WEDNESDAY, March 31, 2021 (HealthDay News) — Community exposures, but not workplace factors, are associated with seropositivity to severe acute respiratory syndrome coronavirus 2 (SARS-CoV-2) among health care personnel (HCP), according to a study published online March 10 in JAMA Network Open.
Jesse T. Jacob, M.D., from Emory University in Atlanta, and colleagues conducted a cross-sectional study among HCP at four large health care systems in three U.S. states to assess the risk factors associated with SARS-CoV-2 seropositivity. Data were included for 24,749 HCP; 50.2 percent reported workplace contact with patients with COVID-19.
The researchers found that the cumulative incidence of COVID-19 in the community up to one week prior to serology testing ranged from 8.2 to 275.6 per 10,000; 81.1 percent of the HCP reported no COVID-19 contact in the community. Overall, seropositivity was 4.4 percent. Community COVID-19 contact and community COVID-19 cumulative incidence were associated with seropositivity in a multivariable analysis (adjusted odds ratios, 3.5 and 1.8, respectively). None of the workplace factors assessed were associated with seropositivity, including nurse job role, working in the emergency department, or workplace contact with patients with COVID-19.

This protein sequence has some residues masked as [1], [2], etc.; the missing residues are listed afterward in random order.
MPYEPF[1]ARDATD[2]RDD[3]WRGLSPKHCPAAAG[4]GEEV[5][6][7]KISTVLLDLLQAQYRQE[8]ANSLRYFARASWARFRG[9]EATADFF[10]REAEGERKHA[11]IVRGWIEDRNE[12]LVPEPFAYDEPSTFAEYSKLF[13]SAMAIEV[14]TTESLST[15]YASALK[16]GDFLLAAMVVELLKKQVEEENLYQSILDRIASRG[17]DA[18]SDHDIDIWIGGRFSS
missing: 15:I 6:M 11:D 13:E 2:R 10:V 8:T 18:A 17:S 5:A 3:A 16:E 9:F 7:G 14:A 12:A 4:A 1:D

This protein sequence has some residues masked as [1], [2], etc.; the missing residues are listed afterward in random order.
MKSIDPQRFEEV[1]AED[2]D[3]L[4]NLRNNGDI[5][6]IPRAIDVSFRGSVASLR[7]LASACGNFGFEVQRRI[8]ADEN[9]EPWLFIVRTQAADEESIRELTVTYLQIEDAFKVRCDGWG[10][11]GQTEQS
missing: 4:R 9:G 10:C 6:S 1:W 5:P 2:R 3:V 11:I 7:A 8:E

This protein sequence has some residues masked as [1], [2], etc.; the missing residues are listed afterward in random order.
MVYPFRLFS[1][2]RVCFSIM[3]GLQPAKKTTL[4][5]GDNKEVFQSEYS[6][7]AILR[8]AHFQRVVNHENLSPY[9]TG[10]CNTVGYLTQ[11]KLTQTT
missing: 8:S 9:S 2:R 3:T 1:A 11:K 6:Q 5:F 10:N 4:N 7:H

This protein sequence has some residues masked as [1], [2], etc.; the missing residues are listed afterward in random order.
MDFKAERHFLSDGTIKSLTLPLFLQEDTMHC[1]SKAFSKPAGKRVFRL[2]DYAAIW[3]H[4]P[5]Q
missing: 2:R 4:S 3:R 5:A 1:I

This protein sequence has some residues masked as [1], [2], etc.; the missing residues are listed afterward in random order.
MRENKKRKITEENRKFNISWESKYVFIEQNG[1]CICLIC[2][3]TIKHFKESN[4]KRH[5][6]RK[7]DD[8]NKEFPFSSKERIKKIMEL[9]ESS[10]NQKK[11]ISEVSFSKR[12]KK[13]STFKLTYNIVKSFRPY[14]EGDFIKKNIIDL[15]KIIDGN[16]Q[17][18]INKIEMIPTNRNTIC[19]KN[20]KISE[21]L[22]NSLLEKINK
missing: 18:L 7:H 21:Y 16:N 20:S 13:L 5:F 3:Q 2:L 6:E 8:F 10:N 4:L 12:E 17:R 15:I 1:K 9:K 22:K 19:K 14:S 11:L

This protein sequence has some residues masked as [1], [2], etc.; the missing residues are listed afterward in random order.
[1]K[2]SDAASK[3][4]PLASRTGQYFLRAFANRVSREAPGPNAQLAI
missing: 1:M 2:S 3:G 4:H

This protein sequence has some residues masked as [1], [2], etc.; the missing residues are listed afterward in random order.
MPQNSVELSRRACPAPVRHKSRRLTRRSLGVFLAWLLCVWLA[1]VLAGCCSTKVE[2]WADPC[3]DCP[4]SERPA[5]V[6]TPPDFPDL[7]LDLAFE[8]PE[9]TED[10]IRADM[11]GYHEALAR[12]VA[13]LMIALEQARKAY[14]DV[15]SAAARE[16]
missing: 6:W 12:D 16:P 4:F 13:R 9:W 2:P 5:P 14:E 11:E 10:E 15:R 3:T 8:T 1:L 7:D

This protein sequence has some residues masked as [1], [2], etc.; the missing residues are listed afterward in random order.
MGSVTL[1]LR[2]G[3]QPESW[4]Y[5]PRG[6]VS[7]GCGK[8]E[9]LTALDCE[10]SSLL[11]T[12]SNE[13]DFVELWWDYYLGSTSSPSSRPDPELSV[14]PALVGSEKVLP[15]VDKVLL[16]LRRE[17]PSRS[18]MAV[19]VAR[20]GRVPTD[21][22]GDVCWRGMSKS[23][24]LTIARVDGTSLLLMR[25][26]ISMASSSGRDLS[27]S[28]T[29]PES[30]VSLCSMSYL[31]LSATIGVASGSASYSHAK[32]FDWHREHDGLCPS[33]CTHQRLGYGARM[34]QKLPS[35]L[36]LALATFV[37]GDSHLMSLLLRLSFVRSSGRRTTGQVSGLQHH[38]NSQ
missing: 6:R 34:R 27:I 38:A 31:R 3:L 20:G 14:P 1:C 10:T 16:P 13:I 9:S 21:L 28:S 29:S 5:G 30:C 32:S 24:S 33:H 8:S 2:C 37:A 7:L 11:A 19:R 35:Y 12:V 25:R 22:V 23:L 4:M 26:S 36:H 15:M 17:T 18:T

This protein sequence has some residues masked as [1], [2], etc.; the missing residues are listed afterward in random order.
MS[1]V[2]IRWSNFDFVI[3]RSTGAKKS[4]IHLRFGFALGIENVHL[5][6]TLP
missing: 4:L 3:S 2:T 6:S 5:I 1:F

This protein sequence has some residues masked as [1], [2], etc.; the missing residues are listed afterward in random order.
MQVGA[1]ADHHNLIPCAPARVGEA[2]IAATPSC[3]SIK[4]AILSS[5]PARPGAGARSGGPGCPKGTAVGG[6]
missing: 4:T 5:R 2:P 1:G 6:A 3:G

“These findings provide reassurance that current infection prevention practices in similar health care systems are effective and that the largest risks may be conferred from community-based exposures,” the authors write.
Several authors disclosed financial ties to the pharmaceutical industry.
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